Friday, March 26, 2010


Sometimes, parents of kids on the spectrum don't even know their child has a problem until they have another kid a few years later. The new typically-developing kid starts asking questions, answering questions, and understanding instructions in a way that makes the parents realize that all is not well with kid #1. I've heard of this happening more than once.

It did not happen to us. In fact, I found out I was expecting kid #2 around the same time Martin received his diagnosis. I've wondered at what point, if any, our second child would "lap" the first in terms of verbal development.

Sasha, who is almost two, talks a lot. She requests soft-boiled eggs in the morning. She can tell us that her diaper is messy. She can tell you how old she is. Of course, she cannot speak as well as Martin. Her brother's sentences have grown increasingly complex. I counted eleven words in a sentence he said yesterday.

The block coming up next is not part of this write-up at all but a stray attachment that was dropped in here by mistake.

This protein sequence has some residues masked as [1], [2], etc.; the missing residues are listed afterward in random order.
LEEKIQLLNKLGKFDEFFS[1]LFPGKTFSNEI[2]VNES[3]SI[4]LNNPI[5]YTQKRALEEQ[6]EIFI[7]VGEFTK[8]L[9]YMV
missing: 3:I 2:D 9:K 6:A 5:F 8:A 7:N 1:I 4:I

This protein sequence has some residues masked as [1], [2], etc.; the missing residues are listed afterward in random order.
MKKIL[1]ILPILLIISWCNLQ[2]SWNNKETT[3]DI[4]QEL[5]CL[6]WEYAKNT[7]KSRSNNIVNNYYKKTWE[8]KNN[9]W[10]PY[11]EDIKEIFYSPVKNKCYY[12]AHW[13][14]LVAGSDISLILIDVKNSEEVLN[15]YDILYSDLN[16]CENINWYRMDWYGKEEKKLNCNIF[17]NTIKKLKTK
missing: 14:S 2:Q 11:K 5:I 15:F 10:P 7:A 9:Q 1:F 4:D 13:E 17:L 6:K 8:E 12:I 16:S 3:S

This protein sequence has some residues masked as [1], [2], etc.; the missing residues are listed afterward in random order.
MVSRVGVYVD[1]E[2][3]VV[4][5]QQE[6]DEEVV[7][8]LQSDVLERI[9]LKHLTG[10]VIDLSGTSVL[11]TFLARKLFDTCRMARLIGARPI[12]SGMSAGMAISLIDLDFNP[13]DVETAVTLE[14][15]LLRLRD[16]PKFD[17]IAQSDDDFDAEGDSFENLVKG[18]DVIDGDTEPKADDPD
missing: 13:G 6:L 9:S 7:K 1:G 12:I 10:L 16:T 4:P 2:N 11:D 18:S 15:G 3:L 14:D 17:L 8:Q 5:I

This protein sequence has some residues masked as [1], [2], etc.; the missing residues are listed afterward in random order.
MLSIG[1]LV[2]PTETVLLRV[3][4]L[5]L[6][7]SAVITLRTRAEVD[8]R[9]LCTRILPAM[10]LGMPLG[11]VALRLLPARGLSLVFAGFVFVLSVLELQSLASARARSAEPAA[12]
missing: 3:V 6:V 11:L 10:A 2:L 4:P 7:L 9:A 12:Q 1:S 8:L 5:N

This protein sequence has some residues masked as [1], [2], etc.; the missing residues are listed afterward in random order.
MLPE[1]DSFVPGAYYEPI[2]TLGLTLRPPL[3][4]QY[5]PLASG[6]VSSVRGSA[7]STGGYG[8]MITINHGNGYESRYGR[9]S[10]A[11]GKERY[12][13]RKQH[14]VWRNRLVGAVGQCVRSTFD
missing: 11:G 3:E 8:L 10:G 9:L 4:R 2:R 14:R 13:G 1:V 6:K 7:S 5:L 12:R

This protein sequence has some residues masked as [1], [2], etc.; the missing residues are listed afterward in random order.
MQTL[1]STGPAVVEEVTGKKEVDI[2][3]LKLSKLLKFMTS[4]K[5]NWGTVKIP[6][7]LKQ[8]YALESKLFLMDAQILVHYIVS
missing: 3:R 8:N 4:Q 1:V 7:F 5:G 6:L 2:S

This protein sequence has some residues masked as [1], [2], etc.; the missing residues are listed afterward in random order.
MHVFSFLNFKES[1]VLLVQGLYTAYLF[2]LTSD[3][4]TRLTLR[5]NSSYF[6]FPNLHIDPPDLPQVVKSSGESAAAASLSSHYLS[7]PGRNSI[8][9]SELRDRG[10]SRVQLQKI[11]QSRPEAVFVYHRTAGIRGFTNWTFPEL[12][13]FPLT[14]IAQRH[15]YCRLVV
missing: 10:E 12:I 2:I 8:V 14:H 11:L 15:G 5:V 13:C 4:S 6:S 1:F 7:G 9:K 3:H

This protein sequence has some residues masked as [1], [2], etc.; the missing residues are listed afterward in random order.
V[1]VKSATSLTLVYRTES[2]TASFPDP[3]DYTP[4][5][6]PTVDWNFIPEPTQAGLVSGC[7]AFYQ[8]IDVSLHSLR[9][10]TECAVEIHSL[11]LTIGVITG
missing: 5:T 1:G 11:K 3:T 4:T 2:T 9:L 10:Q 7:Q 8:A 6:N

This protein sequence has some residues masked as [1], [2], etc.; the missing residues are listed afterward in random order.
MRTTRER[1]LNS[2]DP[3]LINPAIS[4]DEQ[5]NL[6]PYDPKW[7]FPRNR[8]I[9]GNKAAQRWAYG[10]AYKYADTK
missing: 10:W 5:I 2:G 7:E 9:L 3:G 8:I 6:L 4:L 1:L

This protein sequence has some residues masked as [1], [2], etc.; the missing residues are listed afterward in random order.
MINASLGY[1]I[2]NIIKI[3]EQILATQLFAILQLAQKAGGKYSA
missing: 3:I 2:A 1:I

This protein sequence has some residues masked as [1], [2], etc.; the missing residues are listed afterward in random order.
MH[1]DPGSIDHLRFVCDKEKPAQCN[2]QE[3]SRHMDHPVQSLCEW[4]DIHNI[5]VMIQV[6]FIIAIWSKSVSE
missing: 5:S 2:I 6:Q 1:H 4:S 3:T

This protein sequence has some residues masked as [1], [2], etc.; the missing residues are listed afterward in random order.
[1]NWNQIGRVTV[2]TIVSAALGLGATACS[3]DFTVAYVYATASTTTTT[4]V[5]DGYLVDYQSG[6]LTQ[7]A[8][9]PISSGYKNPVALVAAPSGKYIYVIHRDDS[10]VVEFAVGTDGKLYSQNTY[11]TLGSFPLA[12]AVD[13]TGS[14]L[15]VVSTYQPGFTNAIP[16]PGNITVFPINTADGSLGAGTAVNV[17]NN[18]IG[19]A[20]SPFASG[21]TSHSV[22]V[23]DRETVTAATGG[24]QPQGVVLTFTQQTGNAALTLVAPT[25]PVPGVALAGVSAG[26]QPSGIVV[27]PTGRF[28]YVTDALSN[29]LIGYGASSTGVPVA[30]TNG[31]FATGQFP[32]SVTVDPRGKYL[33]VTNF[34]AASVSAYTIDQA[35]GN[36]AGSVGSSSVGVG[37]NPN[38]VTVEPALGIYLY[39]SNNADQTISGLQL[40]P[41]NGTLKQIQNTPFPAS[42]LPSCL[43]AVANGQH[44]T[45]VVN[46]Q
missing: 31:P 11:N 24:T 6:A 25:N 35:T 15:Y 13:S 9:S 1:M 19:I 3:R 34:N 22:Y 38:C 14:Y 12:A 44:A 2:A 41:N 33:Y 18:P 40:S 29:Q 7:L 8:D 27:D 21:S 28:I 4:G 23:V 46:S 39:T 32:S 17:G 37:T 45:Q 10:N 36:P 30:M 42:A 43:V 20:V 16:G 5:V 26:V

But Sasha - even before she has turned two - seems to have an easier time at the back-and-forth of human conversation. When asked a question, she looks interested and responds. Sometimes her responses make no sense - like when she asked for a pair of pants to put on her head when I inquired about her clothing needs. But she can have a conversation. In fact, she seems to like having conversations.

This capacity of hers simply blows me away. I'm constantly amazed that I do not have to ask her to look in my eyes. I'm surprised that she listens to what I'm saying. I can't believe that communication doesn't have to be an uphill battle.

But then I remember that Martin is the one fighting the real uphill battle. Not me. It's so easy to forget that.

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